Sunday, October 18, 2009

Japan is not so bad in terms of glutenization

E wrote that MSG, or just "gluten" is in pretty much all packaged food in Japan, and most of meals you have in restaurants, which is not true.
If I call the situation that consuming gluten is becoming more common "glutenization," Japan is getting over it. I should say.
More and more restaurants, or any places which serve food make their menu without gluten, and advertize that by putting a sign in front of the restaurant saying something like "using fresh and organic veggies."
It's fairly easy to find food without gluten in Tokyo. In いなか (rural area) in Japan, it's even easier to find food without gluten because rural areas are normally rich in locally grown food. They try hard to sell their own products so they advertize how healthy and safe the food is. Gluten is not a good idea for them to use.
About packaged food, like TV dinner, frozen food, pasta sources, dressing, spices, etc, etc... like E said the "無添加(no added chemicals)" is not the majority of the products available in stores yet but you can find it anywhere in Japan. In fact, it stands out in the food floor because of the big letters on the package.
From my experience, I think that gluten makes your tongue kinda numb. You become less and less sensitive to taste if you keep consuming it, and eventually become unable to tell if it's gluten or something else.

Gluten is such an easy and quick way to season food when you cook, but I'd rather enjoy a different taste every time.

Thursday, October 08, 2009

ごぼう (Gobou) is related to the artichoke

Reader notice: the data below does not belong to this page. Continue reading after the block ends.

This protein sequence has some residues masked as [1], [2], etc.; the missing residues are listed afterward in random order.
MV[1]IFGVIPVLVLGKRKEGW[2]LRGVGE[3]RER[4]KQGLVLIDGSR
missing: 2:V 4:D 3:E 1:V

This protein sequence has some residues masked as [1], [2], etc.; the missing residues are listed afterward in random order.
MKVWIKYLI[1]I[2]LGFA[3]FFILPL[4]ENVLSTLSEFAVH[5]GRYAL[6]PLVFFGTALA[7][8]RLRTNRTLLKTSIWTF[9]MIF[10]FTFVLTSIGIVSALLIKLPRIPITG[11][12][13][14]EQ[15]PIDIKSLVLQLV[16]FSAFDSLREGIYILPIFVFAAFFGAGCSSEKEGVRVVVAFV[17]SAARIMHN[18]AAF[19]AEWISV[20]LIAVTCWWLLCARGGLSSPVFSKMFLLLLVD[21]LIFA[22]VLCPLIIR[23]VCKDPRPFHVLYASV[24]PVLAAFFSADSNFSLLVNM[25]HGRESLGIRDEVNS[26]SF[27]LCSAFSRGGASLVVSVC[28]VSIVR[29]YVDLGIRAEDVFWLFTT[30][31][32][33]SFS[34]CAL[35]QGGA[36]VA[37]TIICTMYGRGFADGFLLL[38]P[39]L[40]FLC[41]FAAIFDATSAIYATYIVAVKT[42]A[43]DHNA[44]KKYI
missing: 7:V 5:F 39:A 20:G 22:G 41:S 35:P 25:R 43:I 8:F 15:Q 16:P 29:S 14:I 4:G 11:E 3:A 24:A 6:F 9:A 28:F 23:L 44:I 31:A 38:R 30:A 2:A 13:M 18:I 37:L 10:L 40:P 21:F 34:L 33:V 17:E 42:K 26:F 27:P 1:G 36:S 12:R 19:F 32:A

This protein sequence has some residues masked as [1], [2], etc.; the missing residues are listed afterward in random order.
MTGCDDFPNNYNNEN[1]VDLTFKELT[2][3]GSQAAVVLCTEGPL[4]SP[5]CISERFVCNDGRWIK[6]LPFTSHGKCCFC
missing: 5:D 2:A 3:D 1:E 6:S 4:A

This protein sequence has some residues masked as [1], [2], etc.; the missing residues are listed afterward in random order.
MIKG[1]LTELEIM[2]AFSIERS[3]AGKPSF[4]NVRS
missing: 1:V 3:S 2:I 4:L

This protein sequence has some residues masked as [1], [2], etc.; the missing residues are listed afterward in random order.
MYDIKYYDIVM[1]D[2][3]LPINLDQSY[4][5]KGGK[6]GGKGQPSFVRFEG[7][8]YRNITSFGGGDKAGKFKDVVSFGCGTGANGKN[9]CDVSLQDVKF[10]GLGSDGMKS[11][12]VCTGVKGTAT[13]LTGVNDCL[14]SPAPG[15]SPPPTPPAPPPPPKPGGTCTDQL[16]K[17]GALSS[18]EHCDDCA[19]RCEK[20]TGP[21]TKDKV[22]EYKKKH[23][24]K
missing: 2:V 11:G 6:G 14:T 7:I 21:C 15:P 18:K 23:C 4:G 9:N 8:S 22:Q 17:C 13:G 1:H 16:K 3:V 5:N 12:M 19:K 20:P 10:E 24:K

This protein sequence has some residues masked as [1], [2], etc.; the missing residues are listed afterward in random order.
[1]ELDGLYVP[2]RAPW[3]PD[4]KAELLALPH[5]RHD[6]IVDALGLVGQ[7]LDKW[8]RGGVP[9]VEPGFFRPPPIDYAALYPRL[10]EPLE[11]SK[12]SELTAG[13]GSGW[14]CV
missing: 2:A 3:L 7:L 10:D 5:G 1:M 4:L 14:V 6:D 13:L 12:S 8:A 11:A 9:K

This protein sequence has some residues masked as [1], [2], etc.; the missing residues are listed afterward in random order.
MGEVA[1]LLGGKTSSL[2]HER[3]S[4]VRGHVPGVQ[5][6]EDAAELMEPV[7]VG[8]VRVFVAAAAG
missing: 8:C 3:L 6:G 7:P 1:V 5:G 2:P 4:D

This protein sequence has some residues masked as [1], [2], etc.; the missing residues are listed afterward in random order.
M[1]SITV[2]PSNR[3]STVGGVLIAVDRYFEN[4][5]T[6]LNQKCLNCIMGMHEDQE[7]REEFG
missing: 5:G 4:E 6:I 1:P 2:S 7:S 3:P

Gobou (known as burdock in the west) is a root vegetable found all over the world but only eaten in Japan and other Asian countries. Maybe it's the unappealing twig-like appearance that turns people off (E didn't want to touch it with a 10-foot pole for a looong time) but when you peel away the dirt there's a delicious whitish-grey flesh underneath. It is also high-fiber and low-calorie, and is often eaten with macrobiotic diets.

E made きんぴら (kinpira) using this recipe...but she went a little too happy on the spices and now our mouths are on fire.


In conclusion, E would make out with a gobou, but then Y would be jealous. :o

Monday, October 05, 2009

無添加 (Mu-ten-ka)

Did you know that it is very difficult to find any food in Japan without added MSG? If you eat in non-organic restaurants, chances are you are consuming MSG with every meal. The only way to avoid it is by cooking your own food...or so E thought.

It turns out that almost all packaged food contains MSG as well!

...but not all packaged food. Y taught E the kanji for mu-ten-ka, which means "no added chemicals." Look for it on packages of soup stock (dashi), miso, or pretty much anything in the grocery store.

This is what happens when you don't have an oven

E made rice cooker zucchini bread!

Rice cooker zucchini bread...delicious!

It's actually very easy: all you need to do is put any recipe for zucchini bread (like this one) into the rice cooker and set on "cook" for about 3 hours. E used half whole-wheat flour and reduced the sugar. おいしかった!

The first post!

Let's start this blog with a random picture of Y acting like a ninja.

Ninja Yutaka